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A Visitors Welcome

Dr. Dinah Volk joins Columbia University Teachers College as Visiting Professor

Dr. Dinah Volk, professor in the Teacher Education department, is saying goodbye to CSU College of Education , only for a semester. Colleagues from Teachers College, Columbia University recently extended Volk the invitation to serve as a visiting professor in the early childhood education program in the Department of Curriculum and Teaching.

Beginning Sept. 3, the visiting professor will spend fall semester sharing with students her expertise on the language and literacy of children. During her time at Teachers College, Volk will teach two sections of Language and Literacy in the Early Childhood Curriculum and will integrate into the course her extensive knowledge of emergent bilinguals. In addition to advising students, the visiting professor will also work with doctoral students and perform lecturer teaching observations.

Volk says she looks forward to working in a challenging setting that will allow her to stretch her skills and learn from new colleagues.

I hope students in my classes will come away with a deeper understanding of the languages and literacies of very young children, the critical role of oral language development and the importance of building on children’s strengths and their active roles in constructing their own learning, says Volk.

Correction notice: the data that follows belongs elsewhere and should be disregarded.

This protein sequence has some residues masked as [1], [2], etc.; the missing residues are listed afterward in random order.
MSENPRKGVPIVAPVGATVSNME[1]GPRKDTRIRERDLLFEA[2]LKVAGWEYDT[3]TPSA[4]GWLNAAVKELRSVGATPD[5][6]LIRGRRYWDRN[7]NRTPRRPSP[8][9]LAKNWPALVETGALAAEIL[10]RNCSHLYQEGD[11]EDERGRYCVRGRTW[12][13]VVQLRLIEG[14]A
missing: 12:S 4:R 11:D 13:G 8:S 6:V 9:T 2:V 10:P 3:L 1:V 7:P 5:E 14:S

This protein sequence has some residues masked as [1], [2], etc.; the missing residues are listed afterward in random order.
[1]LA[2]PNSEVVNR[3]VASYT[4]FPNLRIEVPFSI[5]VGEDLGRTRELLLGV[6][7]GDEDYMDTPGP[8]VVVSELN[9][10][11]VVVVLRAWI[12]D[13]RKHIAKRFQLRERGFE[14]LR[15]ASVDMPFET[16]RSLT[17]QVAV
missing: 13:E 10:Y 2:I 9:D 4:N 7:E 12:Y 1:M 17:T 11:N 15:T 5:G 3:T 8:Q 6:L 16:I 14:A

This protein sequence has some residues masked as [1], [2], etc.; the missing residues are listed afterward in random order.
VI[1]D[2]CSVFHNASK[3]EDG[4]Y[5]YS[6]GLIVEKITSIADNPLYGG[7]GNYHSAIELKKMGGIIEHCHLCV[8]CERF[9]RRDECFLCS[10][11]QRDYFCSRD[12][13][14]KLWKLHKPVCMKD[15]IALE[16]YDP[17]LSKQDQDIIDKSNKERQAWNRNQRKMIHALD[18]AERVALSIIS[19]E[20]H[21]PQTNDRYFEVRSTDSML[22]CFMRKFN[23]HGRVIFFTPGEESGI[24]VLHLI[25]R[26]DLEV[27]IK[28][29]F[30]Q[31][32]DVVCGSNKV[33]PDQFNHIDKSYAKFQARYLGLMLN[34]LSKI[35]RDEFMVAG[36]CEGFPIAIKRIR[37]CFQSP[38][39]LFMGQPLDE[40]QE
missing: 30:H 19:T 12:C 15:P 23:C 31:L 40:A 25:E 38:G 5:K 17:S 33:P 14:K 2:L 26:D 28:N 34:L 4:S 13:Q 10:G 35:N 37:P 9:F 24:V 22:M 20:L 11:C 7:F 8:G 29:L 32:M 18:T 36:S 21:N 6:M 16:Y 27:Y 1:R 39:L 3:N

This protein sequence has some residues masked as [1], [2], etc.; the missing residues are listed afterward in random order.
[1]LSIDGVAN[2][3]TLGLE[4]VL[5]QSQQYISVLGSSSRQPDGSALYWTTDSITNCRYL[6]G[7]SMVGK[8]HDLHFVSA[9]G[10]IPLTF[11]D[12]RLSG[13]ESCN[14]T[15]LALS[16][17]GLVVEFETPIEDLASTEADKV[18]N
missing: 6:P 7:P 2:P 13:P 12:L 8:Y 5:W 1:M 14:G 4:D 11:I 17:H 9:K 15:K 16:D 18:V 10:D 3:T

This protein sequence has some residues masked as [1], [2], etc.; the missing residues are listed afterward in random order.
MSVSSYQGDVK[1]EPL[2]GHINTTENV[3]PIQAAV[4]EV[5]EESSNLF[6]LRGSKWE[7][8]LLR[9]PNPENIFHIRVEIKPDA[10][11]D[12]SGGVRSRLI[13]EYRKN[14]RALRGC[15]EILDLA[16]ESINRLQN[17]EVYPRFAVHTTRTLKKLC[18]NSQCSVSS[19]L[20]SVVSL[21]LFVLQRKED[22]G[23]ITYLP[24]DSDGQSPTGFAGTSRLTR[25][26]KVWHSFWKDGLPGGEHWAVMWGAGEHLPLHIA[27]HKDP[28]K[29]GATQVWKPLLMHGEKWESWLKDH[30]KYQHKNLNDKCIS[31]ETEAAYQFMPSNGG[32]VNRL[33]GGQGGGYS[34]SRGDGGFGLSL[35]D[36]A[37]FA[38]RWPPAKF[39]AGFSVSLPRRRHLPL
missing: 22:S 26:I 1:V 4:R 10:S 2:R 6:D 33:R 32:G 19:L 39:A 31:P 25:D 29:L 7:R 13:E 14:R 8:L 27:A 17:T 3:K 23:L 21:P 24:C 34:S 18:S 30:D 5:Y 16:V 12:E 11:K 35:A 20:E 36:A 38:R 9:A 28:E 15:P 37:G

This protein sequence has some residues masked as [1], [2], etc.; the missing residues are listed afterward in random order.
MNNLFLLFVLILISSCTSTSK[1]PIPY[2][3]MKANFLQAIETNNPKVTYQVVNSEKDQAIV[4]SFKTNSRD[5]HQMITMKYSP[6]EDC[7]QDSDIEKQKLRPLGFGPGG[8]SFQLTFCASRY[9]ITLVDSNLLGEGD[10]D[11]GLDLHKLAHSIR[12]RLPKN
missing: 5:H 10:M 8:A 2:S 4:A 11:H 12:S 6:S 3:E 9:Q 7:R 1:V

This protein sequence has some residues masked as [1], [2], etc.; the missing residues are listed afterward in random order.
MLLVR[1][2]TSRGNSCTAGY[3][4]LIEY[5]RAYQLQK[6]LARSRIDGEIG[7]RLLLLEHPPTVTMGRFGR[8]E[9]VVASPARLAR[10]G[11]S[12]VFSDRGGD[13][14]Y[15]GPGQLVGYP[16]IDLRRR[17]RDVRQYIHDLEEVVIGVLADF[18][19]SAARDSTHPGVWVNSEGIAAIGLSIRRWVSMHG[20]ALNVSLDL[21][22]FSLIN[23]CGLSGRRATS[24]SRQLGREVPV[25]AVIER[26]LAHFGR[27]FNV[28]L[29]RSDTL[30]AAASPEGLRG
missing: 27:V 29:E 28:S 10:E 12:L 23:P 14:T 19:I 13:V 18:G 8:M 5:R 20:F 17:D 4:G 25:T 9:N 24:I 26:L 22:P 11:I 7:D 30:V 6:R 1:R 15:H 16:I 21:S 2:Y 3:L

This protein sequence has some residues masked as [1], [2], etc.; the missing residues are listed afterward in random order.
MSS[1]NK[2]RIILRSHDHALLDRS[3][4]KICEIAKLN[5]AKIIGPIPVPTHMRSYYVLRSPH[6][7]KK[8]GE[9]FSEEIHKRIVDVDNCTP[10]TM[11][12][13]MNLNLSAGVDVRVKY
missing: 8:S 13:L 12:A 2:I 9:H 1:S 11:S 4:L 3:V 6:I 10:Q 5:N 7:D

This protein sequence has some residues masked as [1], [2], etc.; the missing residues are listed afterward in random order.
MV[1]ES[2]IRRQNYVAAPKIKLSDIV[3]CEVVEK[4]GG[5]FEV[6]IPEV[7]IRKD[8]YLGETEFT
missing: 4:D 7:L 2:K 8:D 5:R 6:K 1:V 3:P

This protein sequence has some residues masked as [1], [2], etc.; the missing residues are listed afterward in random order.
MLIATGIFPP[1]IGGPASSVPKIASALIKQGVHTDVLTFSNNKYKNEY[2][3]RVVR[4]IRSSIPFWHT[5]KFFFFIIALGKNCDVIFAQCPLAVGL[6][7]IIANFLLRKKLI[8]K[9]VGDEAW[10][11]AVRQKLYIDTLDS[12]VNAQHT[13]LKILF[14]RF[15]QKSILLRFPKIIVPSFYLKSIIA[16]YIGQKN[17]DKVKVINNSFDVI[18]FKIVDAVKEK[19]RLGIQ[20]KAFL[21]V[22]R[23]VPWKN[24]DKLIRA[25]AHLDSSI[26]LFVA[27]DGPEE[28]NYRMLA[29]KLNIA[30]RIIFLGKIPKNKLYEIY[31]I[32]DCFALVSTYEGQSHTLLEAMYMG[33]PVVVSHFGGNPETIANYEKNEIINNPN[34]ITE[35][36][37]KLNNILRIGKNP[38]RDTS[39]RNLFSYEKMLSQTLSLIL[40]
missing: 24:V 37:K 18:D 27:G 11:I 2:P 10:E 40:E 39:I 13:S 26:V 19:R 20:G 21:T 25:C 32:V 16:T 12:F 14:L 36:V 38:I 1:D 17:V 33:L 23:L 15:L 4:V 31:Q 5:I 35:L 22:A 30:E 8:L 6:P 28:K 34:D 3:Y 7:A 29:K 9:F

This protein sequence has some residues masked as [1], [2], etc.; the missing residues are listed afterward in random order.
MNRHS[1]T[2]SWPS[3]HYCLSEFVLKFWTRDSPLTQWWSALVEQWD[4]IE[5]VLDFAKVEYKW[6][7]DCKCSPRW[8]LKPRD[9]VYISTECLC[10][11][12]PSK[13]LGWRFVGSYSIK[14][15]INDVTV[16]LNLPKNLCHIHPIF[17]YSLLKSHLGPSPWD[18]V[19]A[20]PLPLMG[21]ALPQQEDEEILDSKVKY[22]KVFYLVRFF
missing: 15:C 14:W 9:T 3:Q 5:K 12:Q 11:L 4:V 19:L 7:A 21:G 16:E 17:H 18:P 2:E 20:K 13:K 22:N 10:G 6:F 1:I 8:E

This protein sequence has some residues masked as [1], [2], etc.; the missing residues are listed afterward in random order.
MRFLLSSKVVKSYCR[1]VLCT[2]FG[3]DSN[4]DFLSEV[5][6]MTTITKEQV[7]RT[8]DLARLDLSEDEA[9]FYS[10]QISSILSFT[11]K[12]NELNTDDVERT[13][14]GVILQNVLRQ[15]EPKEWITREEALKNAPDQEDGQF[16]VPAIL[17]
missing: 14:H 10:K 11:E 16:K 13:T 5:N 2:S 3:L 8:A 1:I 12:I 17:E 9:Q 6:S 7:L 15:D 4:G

Her fall agenda is busy, as she also plans to serve on the Grant Advisory Board for the Quality Universally Inclusive Early Responsive Education (QUIERE) project. Funded by the US Department of Education, QUIERE is a dual-certification program with areas in early childhood education and early childhood special education and a focus on young English learners.

Volk, who has been with CSU College of Education for 26 years, is looking forward to her brief return to Teachers College. From 1982-1986, Volk worked at the college as a senior project associate with the Cross-Cultural Demonstration Project.

Here, she collaborated with parents and teachers from New York and New Jersey public elementary schools to develop culturally responsive curriculum for bilingual education programs. Following completion of the project, the team published Kaleidoscope: A Multicultural Approach for the Primary School Classroom.

During this time, she also spent a year evaluating the Computer CHIPS project, a program that taught young children to work with computers.